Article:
CFHSS is pleased to congratulate one of its Executive Committee members, Karen Grant, on her new appointment to Provost and Vice-President, Academic and Research of Mount Allison University’s. Currently Vice-Provost (Academic Affairs) at the University of Manitoba, Professor Grant has been a board director for the Canadian Research Knowledge Network (CRKN), where she contributed to prepare a successful application for CFI funding for the Digital Content Infrastructure for the Human and Social Sciences.

We wish her continued success in her new role.

You can read Mount Alison’s release here.    

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National Strategy on Inuit Education announced

On June 16, Canada’s Inuit leaders unveiled a national education strategy aiming to improve the educational experiences of Canadian Inuit youth – 75% of whom do not finish high school. Developed by a committee of Inuit leaders chaired by Mary Simon, President of Inuit Tapiriit Kanatami, the strategy emerged out of the 2009 Accord on Inuit Education.

The strategy includes ten comprehensive and wide-reaching recommendations, including initiatives around engaging parents, creating bilingual programs, establishing a northern university, standardizing the Inuit language system and addressing teacher education and curriculum. While funding for the strategy has yet to be announced, the Inuit leaders are confident that all levels of government will support the strategy and improve education for Inuit youth.

CFHSS applauds the strategy and the leadership of the National Committee on Inuit Education. Achieving the recommendations outlined in the report will have far-reaching...

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Federal Election 2011 hot topics: Digital Economy

In May 2010, the federal government put out a call for submissions around Canada’s digital economy, asking for Canadians’ ideas around what a national digital strategy should include. With the help of a Taskforce comprised of leading Canadian researchers, the CFHSS submitted a brief. Since the consultation ended, the federal government has been developing a digital economy strategy.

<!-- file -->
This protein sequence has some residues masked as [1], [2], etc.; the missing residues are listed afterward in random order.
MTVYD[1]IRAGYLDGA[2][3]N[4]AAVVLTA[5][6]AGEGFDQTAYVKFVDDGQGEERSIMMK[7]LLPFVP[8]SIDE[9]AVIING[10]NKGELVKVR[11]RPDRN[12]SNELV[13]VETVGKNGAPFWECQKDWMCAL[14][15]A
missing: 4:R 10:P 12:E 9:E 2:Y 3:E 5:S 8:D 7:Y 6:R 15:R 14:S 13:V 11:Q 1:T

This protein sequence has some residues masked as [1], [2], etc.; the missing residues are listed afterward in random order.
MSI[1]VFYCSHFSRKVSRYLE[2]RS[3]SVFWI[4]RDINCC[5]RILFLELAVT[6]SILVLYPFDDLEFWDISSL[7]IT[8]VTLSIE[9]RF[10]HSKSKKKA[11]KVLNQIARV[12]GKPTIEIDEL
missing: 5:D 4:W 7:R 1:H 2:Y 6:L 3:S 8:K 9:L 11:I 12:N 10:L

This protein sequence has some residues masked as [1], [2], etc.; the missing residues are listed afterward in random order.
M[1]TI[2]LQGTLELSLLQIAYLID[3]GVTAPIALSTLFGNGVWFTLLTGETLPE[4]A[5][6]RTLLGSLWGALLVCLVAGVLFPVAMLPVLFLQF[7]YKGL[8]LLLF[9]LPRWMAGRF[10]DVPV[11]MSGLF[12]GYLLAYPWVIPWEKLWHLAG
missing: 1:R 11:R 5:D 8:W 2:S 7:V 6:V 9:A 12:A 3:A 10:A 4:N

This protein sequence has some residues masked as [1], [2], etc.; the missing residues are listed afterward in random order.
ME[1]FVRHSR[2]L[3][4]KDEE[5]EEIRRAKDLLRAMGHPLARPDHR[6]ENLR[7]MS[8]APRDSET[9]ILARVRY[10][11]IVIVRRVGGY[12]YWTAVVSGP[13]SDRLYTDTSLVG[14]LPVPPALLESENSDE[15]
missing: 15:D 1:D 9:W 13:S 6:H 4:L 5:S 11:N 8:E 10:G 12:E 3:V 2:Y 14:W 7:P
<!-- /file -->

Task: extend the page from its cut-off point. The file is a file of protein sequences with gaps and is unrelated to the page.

While we won’t know the contents of that – or any – federal digital strategy until after the election, the issue has remained on the political parties’ agendas throughout the campaign so far. The Liberal’s platform includes a new tax credit for digital start ups – they also released a more detailed...

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Federal Election 2011: Equity, diversity and social justice in the English leaders' debate

Malinda S. Smith, Vice-President, Equity Issues

As a political scientist, I think election debates are an important opportunity for citizens to assess the various party positions on the issues that matter to Canadians. As Vice-President, Equity Issues for the Federation, I thought it would be a useful exercise to identify some of the equity, diversity and social justice themes that emerged in the elections debates. Although the debate found me abroad, speaking at a Canadian Studies Symposium in Cuba, I had television access to the debates both in English (via CTV global) and French (via Radio Canada), as well as to live blogging via the Globe and Mail’s web site.

The two nationally televised federal election debates were held on Tuesday, April 12 and Wednesday, April 13. The leaders of four of Canada’s national parties – Conservative leader and prime minister Stephen Harper,...

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Federal Election 2011: Week two roundup

This week, election news was filled with party platform announcements, with a few relevant post-secondary initiatives.
The Liberals released a platform on Monday outlining a Veterans’ Learning Benefit, and proposed lifting the cap for Aboriginal student funding as well as creating a Canada Métis scholarship program and refinancing the First Nations University. The Liberals also promised to restore the long-form census.

The Green Party’s...